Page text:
Like the other leading streamers, Hulu‘s attempting to get serious with its animated original offerings geared toward adults. There’s the promising-looking Solar Opposites from Rick and Morty co-creator and voice wizard Justin Roiland, and then there’s Crossing Swords, created by Robot Chicken producers John Harvatine IV and Tom Root. The show pulls out the visual stops with some of the finest stop-motion animation techniques, at times popping off the small screen almost as beautifully as Laika’s Coraline or Aardman’s Wallace & Gromit: The Curse of the Were-Rabbit.
Sadly, that’s where the charm exhausts itself, because for every dash of gorgeous, cotton-candy-like burst of dragon fire, there’s an overly plentiful supply of penis jokes. Not that penis jokes are bad, but these start to feel like profanity for the sake of profanity.
I suppose that’s not too much of a surprise for a show named after a sexual euphemism, but it would be sweet to have a dash of depth in addition to what feels like reaching for low-hanging fruit. Any substance atop the show’s crudeness would help justify its clear investment in visuals. Instead, the shock factor is favored over characters who are worth following, beyond wondering who shall get decapitated (yes, it’s also a gore fest). This sort-of vulgarity was once startling, back in South Park‘s early days — bless Trey Parker and Matt Stone — and even later in the duo’s Team America: World Police. Yet as Parker and Stone realized, one simply must inject context into the equation. Mature audiences enjoy a sprinkling of wit, too!
Crossing Swords does not hit that mark. Instead, it sprints out of the gate with context-free lowbrow jokes and nudity, both visually and verbally rendered, and never takes its foot off the pedal. Further, the gore is gratuitous in every sense of the word. It’s a strangely discombobulating affair, unless one wishes to place the ten episodes on mute and let them play in the background as mind-numbing escapism. This tactic wouldn’t be so bad, really, if not for a semi-serialized format. And that’s where this project grows more confounding. With Adult Swim’s Robot Chicken, the sketch-comedy approach worked with the drop-gross-jokes-and-split approach. Here, wonders exactly what this show’s themes might be, and why we should care about these players.
The set-up is super simple: The show does not shy away from Game Of Thrones fantasy vibes, a decision that might not be wise in retrospect, given that every hot take about the HBO show’s final season has already been run into the ground. Still, it’s happening here with a kingdom full of largely unlikable royal characters, who often resort to well-aimed crotch shots and MF-bombs to one-up each other. The protagonist, a peasant named Patrick (voiced by Nicholas Hoult), holds grand dreams to be the king’s squire. However, he enters the pleasure-seeking court proceedings aghast, much more than the show’s audience, and he remains that way until season’s end.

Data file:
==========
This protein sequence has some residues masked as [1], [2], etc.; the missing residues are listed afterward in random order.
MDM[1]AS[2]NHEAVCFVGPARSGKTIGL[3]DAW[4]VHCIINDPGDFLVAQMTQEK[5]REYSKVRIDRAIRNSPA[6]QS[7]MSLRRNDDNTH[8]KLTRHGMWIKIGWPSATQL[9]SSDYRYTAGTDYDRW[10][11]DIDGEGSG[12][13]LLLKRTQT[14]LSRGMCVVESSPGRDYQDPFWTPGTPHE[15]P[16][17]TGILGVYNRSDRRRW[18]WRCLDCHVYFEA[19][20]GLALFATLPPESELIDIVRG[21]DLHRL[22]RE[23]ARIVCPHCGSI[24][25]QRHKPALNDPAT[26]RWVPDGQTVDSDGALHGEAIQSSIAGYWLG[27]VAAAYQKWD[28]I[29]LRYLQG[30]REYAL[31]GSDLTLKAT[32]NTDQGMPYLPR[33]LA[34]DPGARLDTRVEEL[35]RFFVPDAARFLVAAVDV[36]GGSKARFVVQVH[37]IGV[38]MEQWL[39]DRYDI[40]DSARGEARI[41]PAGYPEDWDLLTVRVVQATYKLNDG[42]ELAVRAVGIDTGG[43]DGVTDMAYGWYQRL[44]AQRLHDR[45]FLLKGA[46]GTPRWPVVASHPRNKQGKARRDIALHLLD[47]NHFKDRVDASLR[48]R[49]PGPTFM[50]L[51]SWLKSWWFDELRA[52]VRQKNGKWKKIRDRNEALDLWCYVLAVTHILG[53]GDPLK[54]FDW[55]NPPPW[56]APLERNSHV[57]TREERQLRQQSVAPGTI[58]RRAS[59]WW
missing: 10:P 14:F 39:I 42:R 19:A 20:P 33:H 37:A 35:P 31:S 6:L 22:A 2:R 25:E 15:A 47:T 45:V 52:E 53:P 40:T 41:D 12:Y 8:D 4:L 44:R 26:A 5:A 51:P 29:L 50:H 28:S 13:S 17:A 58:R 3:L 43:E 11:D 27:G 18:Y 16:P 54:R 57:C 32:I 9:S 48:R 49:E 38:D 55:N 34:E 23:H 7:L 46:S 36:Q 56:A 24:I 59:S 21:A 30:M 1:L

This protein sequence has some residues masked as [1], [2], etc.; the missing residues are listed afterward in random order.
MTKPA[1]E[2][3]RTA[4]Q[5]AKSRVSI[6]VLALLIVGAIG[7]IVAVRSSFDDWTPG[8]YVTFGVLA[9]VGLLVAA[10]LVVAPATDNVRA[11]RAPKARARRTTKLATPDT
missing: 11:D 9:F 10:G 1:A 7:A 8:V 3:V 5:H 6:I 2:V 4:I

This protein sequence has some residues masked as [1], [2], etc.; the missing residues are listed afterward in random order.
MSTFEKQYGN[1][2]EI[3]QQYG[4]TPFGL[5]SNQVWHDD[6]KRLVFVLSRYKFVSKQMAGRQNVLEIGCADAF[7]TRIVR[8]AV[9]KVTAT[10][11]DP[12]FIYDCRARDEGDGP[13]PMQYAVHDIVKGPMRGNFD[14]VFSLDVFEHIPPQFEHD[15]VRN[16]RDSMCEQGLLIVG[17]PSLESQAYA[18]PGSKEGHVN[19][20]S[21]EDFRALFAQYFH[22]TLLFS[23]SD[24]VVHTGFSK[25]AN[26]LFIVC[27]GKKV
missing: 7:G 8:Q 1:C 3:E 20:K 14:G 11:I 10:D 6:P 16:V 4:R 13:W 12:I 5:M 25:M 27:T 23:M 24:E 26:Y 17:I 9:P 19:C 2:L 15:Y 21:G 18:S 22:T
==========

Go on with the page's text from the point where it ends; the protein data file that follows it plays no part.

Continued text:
Any seasoned audience member will find it difficult to feel sorry for Patrick’s plight because TV viewers have already endured much of what he witnesses, and the show amps up bawdiness without providing incentives for viewers to stick around. This series doesn’t go anywhere, although a few events happen throughout this season. Episodic flourishes (like a Beast Feast musical festival and a Kraken Week) appear within the serialized structure, and a soap-operatic assassin mystery goes down as a protracted joke. Again, if you simply want chaotic filler-noise that looks pretty (and pretty gross), this might be up your alley. But don’t expect world-building, which presents doubt for future seasons with voice talent from Tony Hale, Luke Evans, Adam Pally, Alanna Ubach, Tara Strong, Yvette Nicole Brown, and Felicia Day
The most frustrating aspect of Crossing Swords, overall, is its refusal to attempt humor beyond profanity — something that not only South Park has recognized a need for, but that Netflix’s Big Mouth, Adult Swim’s Rick and Morty, FX’s Archer, and so many other adult-focused animated TV series have conquered. Crossing Swords fails to reach the existing standard and doesn’t offer much beyond meticulously crafted visuals, with every chip of paint looking on-point, even as the characters ride on toy horses and manage to wield swords despite having no arms. Pulling off these visual touches was no minor feat, but that attention to detail comes across as unsettling without acting in service to something greater.
Hulu’s ‘Crossing Swords’ streams on June 12.